On March 1, 2021, Angela L. Walker Franklin, Ph.D., marked her 10-year anniversary as DMU’s 15th president and CEO. The decade brought some difficult decisions and needed changes, an unexpected pandemic, a successful fundraising campaign and the biggest development in DMU’s history – a plan to move to a new campus nearly four times bigger than the University’s current location.
When Angela L. Walker Franklin became president of DMU, she embraced her first assignment from the University’s Board of Trustees – to perform a 100-day “deep dive” in assessing the institution’s strengths, weaknesses, opportunities and threats. She found all of the above, from “low-hanging fruit” for making improvements to alumni still harboring resentment toward past administrations and a community in which DMU was a “best-kept secret.”
“That was not the image we wanted,” she says. “It was a tall order, figuring out how we should deal with things that were real opportunities, while stabilizing the University and getting the community on board without having people think I was coming in to destroy the place.”
She has worked closely with the DMU Board of Trustees, including diversifying its members.
A core group of DMU trustees became her early and steady supporters, even while the board was experiencing its own transitions. At one point early in her tenure, the board was contemplating adding six new members, an unusually large number. During the trustees’ discussion about whom to approve, then-Chair Jim Grekin, D.O.’62, turned to President Franklin.
“He said, ‘What do you advise us to do?’ I said, ‘Bring them all in,’” she recalls. “All of them are very talented and deserved a seat on the board. There was a motion made, seconded and approved to add all six individuals.”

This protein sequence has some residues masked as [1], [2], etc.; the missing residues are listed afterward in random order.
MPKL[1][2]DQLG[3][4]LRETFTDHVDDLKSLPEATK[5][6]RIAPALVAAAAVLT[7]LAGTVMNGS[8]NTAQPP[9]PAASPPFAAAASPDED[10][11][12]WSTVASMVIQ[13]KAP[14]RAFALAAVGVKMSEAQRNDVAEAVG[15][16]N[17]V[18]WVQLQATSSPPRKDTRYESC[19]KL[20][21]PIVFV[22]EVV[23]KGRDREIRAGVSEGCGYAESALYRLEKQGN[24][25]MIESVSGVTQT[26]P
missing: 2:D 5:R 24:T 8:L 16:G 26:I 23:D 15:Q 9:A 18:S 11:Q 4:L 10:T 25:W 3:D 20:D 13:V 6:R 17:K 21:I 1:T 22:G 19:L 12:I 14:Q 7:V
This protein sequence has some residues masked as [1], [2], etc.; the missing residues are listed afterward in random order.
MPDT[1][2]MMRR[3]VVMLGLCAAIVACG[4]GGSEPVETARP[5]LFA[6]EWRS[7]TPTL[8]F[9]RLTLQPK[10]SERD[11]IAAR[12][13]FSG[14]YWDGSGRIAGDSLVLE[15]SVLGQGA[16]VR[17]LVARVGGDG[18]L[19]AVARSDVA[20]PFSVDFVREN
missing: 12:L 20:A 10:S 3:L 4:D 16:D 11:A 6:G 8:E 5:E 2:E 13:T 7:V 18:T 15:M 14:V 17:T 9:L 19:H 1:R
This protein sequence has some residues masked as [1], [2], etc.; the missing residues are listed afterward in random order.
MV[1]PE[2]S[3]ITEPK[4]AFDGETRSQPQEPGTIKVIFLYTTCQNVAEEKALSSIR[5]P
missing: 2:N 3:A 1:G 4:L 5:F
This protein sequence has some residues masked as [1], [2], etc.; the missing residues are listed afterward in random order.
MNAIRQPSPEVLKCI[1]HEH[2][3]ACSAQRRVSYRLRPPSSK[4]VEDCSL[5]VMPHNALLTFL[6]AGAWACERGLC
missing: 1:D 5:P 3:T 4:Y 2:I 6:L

President Franklin now advises the aspiring college/university presidents whom she mentors to prioritize work with their institutions’ boards.
“The relationship with the board is vital,” she says. “I think I endured and pushed forward because board members said, ‘We believe in what you’re trying to do. We brought you here for the right reasons.’ I think they share a collaborative spirit and really value the manner in which we keep them informed.”
Prepared to Preside: Angela L. Walker Franklin, Ph.D.
A Phi Beta Kappa member, President Franklin earned her B.A. in psychology, magna cum laude, at Furman University and her M.A. and Ph.D. in clinical psychology at Emory University. She held leadership roles at Morehouse School of Medicine from 1986 to 2007, including vice dean and associate vice president for academic and student affairs; associate dean for student affairs and curriculum; assistant dean for admissions and student affairs; director of counseling services; and assistant professor of psychiatry.
During her tenure at Morehouse, President Franklin completed the prestigious American Council on Education Fellowship Program and became a protégé of the Millennium Leadership Institute of the Association of State Colleges and Universities, which prepares future leaders in higher education.
From 2007 to 2011, she was executive vice president and provost and professor of psychiatry and behavioral sciences at Meharry Medical College. She joined DMU in 2011.
She is a consummate consensus-builder.
That quality has been key to several University accomplishments during her tenure. One example is implementation of a diversity plan and programming, which DMU lacked when she took office.
“Every accreditation agency talks about diversity, equity and inclusion [DEI],” she says. “We weren’t meeting a standard.”